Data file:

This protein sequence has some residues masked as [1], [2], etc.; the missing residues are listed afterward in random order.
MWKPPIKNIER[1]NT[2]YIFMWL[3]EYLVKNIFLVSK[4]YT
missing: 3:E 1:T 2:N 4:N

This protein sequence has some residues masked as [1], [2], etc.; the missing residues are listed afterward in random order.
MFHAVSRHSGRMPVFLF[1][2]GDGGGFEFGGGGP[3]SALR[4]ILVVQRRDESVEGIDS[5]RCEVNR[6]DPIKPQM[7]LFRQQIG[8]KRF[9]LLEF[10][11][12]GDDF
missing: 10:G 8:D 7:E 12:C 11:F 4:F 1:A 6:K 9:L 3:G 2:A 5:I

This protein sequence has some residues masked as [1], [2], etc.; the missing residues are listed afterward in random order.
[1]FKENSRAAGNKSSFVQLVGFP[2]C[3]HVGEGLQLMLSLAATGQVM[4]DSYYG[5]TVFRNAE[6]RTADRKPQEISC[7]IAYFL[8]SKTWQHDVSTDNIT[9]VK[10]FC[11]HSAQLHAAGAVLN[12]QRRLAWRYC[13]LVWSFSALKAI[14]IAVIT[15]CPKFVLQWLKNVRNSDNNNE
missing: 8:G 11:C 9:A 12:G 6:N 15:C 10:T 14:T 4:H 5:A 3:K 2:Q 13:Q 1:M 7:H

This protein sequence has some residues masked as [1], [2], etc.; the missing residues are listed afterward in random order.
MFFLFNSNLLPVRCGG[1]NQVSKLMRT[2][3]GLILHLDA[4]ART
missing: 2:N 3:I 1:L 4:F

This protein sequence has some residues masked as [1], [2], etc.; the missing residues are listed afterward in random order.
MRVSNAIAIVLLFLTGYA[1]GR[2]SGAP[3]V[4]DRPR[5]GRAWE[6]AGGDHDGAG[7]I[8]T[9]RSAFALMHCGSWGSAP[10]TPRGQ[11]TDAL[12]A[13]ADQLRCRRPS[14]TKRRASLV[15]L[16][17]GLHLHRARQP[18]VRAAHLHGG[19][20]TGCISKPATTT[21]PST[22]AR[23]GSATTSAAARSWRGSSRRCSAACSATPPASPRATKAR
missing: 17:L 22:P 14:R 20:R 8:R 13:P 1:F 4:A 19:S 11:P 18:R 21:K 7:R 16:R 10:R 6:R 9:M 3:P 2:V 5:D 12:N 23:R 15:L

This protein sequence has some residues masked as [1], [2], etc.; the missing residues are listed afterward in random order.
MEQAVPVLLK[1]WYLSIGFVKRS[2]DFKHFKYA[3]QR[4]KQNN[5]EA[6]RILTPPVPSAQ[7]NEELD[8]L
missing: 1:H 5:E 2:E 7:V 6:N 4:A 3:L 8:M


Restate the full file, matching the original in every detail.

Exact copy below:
This protein sequence has some residues masked as [1], [2], etc.; the missing residues are listed afterward in random order.
MWKPPIKNIER[1]NT[2]YIFMWL[3]EYLVKNIFLVSK[4]YT
missing: 3:E 1:T 2:N 4:N

This protein sequence has some residues masked as [1], [2], etc.; the missing residues are listed afterward in random order.
MFHAVSRHSGRMPVFLF[1][2]GDGGGFEFGGGGP[3]SALR[4]ILVVQRRDESVEGIDS[5]RCEVNR[6]DPIKPQM[7]LFRQQIG[8]KRF[9]LLEF[10][11][12]GDDF
missing: 10:G 8:D 7:E 12:C 11:F 4:F 1:A 6:K 9:L 3:G 2:A 5:I

This protein sequence has some residues masked as [1], [2], etc.; the missing residues are listed afterward in random order.
[1]FKENSRAAGNKSSFVQLVGFP[2]C[3]HVGEGLQLMLSLAATGQVM[4]DSYYG[5]TVFRNAE[6]RTADRKPQEISC[7]IAYFL[8]SKTWQHDVSTDNIT[9]VK[10]FC[11]HSAQLHAAGAVLN[12]QRRLAWRYC[13]LVWSFSALKAI[14]IAVIT[15]CPKFVLQWLKNVRNSDNNNE
missing: 8:G 11:C 9:A 12:G 6:N 15:C 10:T 14:T 4:H 5:A 3:K 2:Q 13:Q 1:M 7:H

This protein sequence has some residues masked as [1], [2], etc.; the missing residues are listed afterward in random order.
MFFLFNSNLLPVRCGG[1]NQVSKLMRT[2][3]GLILHLDA[4]ART
missing: 2:N 3:I 1:L 4:F

This protein sequence has some residues masked as [1], [2], etc.; the missing residues are listed afterward in random order.
MRVSNAIAIVLLFLTGYA[1]GR[2]SGAP[3]V[4]DRPR[5]GRAWE[6]AGGDHDGAG[7]I[8]T[9]RSAFALMHCGSWGSAP[10]TPRGQ[11]TDAL[12]A[13]ADQLRCRRPS[14]TKRRASLV[15]L[16][17]GLHLHRARQP[18]VRAAHLHGG[19][20]TGCISKPATTT[21]PST[22]AR[23]GSATTSAAARSWRGSSRRCSAACSATPPASPRATKAR
missing: 17:L 22:P 14:R 20:R 8:R 13:P 1:F 4:A 19:S 11:P 18:R 21:K 7:R 16:R 10:R 6:R 9:M 3:P 2:V 5:D 12:N 23:R 15:L

This protein sequence has some residues masked as [1], [2], etc.; the missing residues are listed afterward in random order.
MEQAVPVLLK[1]WYLSIGFVKRS[2]DFKHFKYA[3]QR[4]KQNN[5]EA[6]RILTPPVPSAQ[7]NEELD[8]L
missing: 1:H 5:E 2:E 7:V 6:N 4:A 3:L 8:M